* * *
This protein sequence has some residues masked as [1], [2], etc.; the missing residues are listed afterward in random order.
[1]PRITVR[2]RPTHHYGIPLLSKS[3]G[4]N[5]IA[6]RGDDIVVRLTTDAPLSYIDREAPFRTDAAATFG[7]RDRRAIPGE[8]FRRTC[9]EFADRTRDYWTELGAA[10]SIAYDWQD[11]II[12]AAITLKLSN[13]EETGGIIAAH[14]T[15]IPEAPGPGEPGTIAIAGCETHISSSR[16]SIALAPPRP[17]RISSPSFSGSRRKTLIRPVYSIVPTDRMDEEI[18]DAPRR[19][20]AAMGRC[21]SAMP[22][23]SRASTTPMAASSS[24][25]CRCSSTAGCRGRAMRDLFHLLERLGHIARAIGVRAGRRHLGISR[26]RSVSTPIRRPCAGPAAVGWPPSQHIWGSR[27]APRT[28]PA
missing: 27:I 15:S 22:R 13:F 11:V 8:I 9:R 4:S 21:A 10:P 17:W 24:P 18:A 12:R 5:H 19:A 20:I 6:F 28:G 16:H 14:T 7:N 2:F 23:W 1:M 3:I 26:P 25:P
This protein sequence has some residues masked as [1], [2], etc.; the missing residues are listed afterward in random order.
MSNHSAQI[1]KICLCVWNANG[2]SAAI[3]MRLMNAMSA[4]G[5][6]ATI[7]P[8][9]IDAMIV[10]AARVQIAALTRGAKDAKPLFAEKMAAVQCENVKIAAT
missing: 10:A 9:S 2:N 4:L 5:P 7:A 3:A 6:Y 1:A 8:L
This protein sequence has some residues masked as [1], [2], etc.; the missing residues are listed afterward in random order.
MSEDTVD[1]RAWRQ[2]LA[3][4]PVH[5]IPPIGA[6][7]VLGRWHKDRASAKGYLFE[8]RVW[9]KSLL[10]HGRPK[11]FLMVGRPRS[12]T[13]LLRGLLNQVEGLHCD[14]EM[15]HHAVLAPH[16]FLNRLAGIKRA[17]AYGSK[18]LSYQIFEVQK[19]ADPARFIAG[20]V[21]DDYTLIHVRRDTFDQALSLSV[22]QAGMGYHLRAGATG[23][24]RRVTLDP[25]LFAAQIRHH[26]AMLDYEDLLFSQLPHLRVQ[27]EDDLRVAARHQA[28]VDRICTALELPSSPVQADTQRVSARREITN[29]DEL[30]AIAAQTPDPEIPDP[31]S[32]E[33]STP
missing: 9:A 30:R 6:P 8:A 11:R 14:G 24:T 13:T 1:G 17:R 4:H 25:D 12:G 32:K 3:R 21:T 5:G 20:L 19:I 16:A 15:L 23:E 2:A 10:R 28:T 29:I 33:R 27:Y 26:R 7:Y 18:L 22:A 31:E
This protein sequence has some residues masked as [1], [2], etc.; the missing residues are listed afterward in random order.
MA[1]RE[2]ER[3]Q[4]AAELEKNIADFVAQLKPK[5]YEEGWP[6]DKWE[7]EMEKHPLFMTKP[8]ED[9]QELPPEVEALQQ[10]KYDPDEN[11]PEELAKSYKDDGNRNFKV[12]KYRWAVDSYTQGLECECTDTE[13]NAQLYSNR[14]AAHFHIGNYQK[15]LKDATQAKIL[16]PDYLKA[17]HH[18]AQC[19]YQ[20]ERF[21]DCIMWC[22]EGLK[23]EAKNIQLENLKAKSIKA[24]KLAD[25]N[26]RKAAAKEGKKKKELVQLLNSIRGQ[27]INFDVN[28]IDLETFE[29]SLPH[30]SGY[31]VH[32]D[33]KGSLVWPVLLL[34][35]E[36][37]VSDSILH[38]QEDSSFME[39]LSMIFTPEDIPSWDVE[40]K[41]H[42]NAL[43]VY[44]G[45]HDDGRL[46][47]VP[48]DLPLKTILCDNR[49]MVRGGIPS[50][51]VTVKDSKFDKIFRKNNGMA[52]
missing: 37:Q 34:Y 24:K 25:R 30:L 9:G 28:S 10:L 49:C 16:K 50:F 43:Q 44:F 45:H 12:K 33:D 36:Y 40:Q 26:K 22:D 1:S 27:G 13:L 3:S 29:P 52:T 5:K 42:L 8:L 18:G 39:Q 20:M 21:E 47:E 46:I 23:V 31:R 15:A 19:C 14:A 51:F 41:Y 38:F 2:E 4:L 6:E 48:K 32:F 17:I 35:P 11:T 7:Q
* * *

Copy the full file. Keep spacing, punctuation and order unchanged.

This protein sequence has some residues masked as [1], [2], etc.; the missing residues are listed afterward in random order.
[1]PRITVR[2]RPTHHYGIPLLSKS[3]G[4]N[5]IA[6]RGDDIVVRLTTDAPLSYIDREAPFRTDAAATFG[7]RDRRAIPGE[8]FRRTC[9]EFADRTRDYWTELGAA[10]SIAYDWQD[11]II[12]AAITLKLSN[13]EETGGIIAAH[14]T[15]IPEAPGPGEPGTIAIAGCETHISSSR[16]SIALAPPRP[17]RISSPSFSGSRRKTLIRPVYSIVPTDRMDEEI[18]DAPRR[19][20]AAMGRC[21]SAMP[22][23]SRASTTPMAASSS[24][25]CRCSSTAGCRGRAMRDLFHLLERLGHIARAIGVRAGRRHLGISR[26]RSVSTPIRRPCAGPAAVGWPPSQHIWGSR[27]APRT[28]PA
missing: 27:I 15:S 22:R 13:F 11:V 8:I 9:R 4:S 21:A 10:P 17:W 24:P 18:A 12:R 5:H 19:A 20:I 6:F 28:G 16:H 14:T 7:N 2:F 23:W 1:M 3:I 26:P 25:P
This protein sequence has some residues masked as [1], [2], etc.; the missing residues are listed afterward in random order.
MSNHSAQI[1]KICLCVWNANG[2]SAAI[3]MRLMNAMSA[4]G[5][6]ATI[7]P[8][9]IDAMIV[10]AARVQIAALTRGAKDAKPLFAEKMAAVQCENVKIAAT
missing: 10:A 9:S 2:N 4:L 5:P 7:A 3:A 6:Y 1:A 8:L
This protein sequence has some residues masked as [1], [2], etc.; the missing residues are listed afterward in random order.
MSEDTVD[1]RAWRQ[2]LA[3][4]PVH[5]IPPIGA[6][7]VLGRWHKDRASAKGYLFE[8]RVW[9]KSLL[10]HGRPK[11]FLMVGRPRS[12]T[13]LLRGLLNQVEGLHCD[14]EM[15]HHAVLAPH[16]FLNRLAGIKRA[17]AYGSK[18]LSYQIFEVQK[19]ADPARFIAG[20]V[21]DDYTLIHVRRDTFDQALSLSV[22]QAGMGYHLRAGATG[23][24]RRVTLDP[25]LFAAQIRHH[26]AMLDYEDLLFSQLPHLRVQ[27]EDDLRVAARHQA[28]VDRICTALELPSSPVQADTQRVSARREITN[29]DEL[30]AIAAQTPDPEIPDP[31]S[32]E[33]STP
missing: 9:A 30:R 6:P 8:A 11:R 14:G 24:T 13:T 1:G 17:R 4:H 25:D 12:G 32:K 3:R 21:T 5:G 20:L 19:I 16:A 15:L 23:E 2:A 10:R 28:T 29:I 33:R 27:Y 26:R 7:Y 18:L 22:A 31:E
This protein sequence has some residues masked as [1], [2], etc.; the missing residues are listed afterward in random order.
MA[1]RE[2]ER[3]Q[4]AAELEKNIADFVAQLKPK[5]YEEGWP[6]DKWE[7]EMEKHPLFMTKP[8]ED[9]QELPPEVEALQQ[10]KYDPDEN[11]PEELAKSYKDDGNRNFKV[12]KYRWAVDSYTQGLECECTDTE[13]NAQLYSNR[14]AAHFHIGNYQK[15]LKDATQAKIL[16]PDYLKA[17]HH[18]AQC[19]YQ[20]ERF[21]DCIMWC[22]EGLK[23]EAKNIQLENLKAKSIKA[24]KLAD[25]N[26]RKAAAKEGKKKKELVQLLNSIRGQ[27]INFDVN[28]IDLETFE[29]SLPH[30]SGY[31]VH[32]D[33]KGSLVWPVLLL[34][35]E[36][37]VSDSILH[38]QEDSSFME[39]LSMIFTPEDIPSWDVE[40]K[41]H[42]NAL[43]VY[44]G[45]HDDGRL[46][47]VP[48]DLPLKTILCDNR[49]MVRGGIPS[50][51]VTVKDSKFDKIFRKNNGMA[52]
missing: 37:Q 34:Y 24:K 25:R 30:L 9:G 28:S 10:L 49:C 16:K 50:F 43:Q 44:F 45:H 12:K 33:D 36:Y 40:Q 26:K 22:D 1:S 27:G 13:L 3:S 29:P 52:T 5:K 42:L 8:L 18:G 39:Q 20:M 21:E 47:E 46:I 23:V 31:R 15:A 19:C 14:A 51:F 41:Y 38:F 2:E 4:L 6:E 48:K 32:F 17:I 35:P 11:T 7:Q